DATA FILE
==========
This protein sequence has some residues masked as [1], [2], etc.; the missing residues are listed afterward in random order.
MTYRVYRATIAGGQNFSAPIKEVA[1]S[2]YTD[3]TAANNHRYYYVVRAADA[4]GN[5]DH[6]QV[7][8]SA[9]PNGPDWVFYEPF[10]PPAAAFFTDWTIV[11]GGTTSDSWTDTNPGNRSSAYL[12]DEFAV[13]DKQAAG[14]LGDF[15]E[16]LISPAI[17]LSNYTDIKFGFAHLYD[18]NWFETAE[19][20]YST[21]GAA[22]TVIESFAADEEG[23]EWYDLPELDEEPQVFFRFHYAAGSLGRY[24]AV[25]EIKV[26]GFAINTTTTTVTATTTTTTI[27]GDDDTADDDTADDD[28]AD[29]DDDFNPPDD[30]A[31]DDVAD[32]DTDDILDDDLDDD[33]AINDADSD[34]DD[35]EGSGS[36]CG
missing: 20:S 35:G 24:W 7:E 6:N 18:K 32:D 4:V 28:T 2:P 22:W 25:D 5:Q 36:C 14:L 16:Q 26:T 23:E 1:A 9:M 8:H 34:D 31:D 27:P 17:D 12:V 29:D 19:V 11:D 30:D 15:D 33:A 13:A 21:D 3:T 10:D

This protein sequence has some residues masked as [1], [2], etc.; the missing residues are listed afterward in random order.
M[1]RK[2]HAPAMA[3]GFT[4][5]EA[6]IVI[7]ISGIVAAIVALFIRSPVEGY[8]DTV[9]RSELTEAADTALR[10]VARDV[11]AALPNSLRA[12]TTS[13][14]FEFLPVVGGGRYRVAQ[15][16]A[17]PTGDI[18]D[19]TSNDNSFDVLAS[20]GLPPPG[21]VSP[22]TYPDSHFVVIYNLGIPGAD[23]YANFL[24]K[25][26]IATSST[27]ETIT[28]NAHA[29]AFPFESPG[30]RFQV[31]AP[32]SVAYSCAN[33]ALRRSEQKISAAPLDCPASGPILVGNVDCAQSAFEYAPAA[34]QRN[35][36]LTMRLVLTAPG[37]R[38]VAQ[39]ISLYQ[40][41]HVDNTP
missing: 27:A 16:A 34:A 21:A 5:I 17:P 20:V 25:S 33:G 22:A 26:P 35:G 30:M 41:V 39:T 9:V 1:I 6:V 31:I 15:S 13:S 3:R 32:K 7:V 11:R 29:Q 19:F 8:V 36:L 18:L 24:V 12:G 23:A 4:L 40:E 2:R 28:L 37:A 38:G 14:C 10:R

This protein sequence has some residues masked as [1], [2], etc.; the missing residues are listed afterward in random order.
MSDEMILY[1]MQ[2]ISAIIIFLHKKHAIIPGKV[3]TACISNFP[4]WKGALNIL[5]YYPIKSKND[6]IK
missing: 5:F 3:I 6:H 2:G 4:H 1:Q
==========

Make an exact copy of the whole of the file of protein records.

This protein sequence has some residues masked as [1], [2], etc.; the missing residues are listed afterward in random order.
MTYRVYRATIAGGQNFSAPIKEVA[1]S[2]YTD[3]TAANNHRYYYVVRAADA[4]GN[5]DH[6]QV[7][8]SA[9]PNGPDWVFYEPF[10]PPAAAFFTDWTIV[11]GGTTSDSWTDTNPGNRSSAYL[12]DEFAV[13]DKQAAG[14]LGDF[15]E[16]LISPAI[17]LSNYTDIKFGFAHLYD[18]NWFETAE[19][20]YST[21]GAA[22]TVIESFAADEEG[23]EWYDLPELDEEPQVFFRFHYAAGSLGRY[24]AV[25]EIKV[26]GFAINTTTTTVTATTTTTTI[27]GDDDTADDDTADDD[28]AD[29]DDDFNPPDD[30]A[31]DDVAD[32]DTDDILDDDLDDD[33]AINDADSD[34]DD[35]EGSGS[36]CG
missing: 20:S 35:G 24:W 7:E 6:N 18:K 32:D 4:V 28:T 2:P 22:W 25:D 5:Q 36:C 14:L 16:Q 26:T 23:E 1:A 9:M 8:H 34:D 31:D 27:P 17:D 12:V 29:D 19:V 11:D 30:D 15:D 33:A 13:A 21:D 3:T 10:D

This protein sequence has some residues masked as [1], [2], etc.; the missing residues are listed afterward in random order.
M[1]RK[2]HAPAMA[3]GFT[4][5]EA[6]IVI[7]ISGIVAAIVALFIRSPVEGY[8]DTV[9]RSELTEAADTALR[10]VARDV[11]AALPNSLRA[12]TTS[13][14]FEFLPVVGGGRYRVAQ[15][16]A[17]PTGDI[18]D[19]TSNDNSFDVLAS[20]GLPPPG[21]VSP[22]TYPDSHFVVIYNLGIPGAD[23]YANFL[24]K[25][26]IATSST[27]ETIT[28]NAHA[29]AFPFESPG[30]RFQV[31]AP[32]SVAYSCAN[33]ALRRSEQKISAAPLDCPASGPILVGNVDCAQSAFEYAPAA[34]QRN[35][36]LTMRLVLTAPG[37]R[38]VAQ[39]ISLYQ[40][41]HVDNTP
missing: 27:A 16:A 34:A 21:A 5:I 17:P 20:V 25:S 33:G 22:A 26:P 35:G 30:M 41:V 39:T 9:V 1:I 6:V 31:I 15:S 13:S 3:R 32:K 7:V 11:R 29:Q 19:F 8:V 36:L 18:L 24:V 12:G 23:A 4:L 40:E 2:R 28:L 37:A 38:G 14:C 10:R

This protein sequence has some residues masked as [1], [2], etc.; the missing residues are listed afterward in random order.
MSDEMILY[1]MQ[2]ISAIIIFLHKKHAIIPGKV[3]TACISNFP[4]WKGALNIL[5]YYPIKSKND[6]IK
missing: 5:F 3:I 6:H 2:G 4:H 1:Q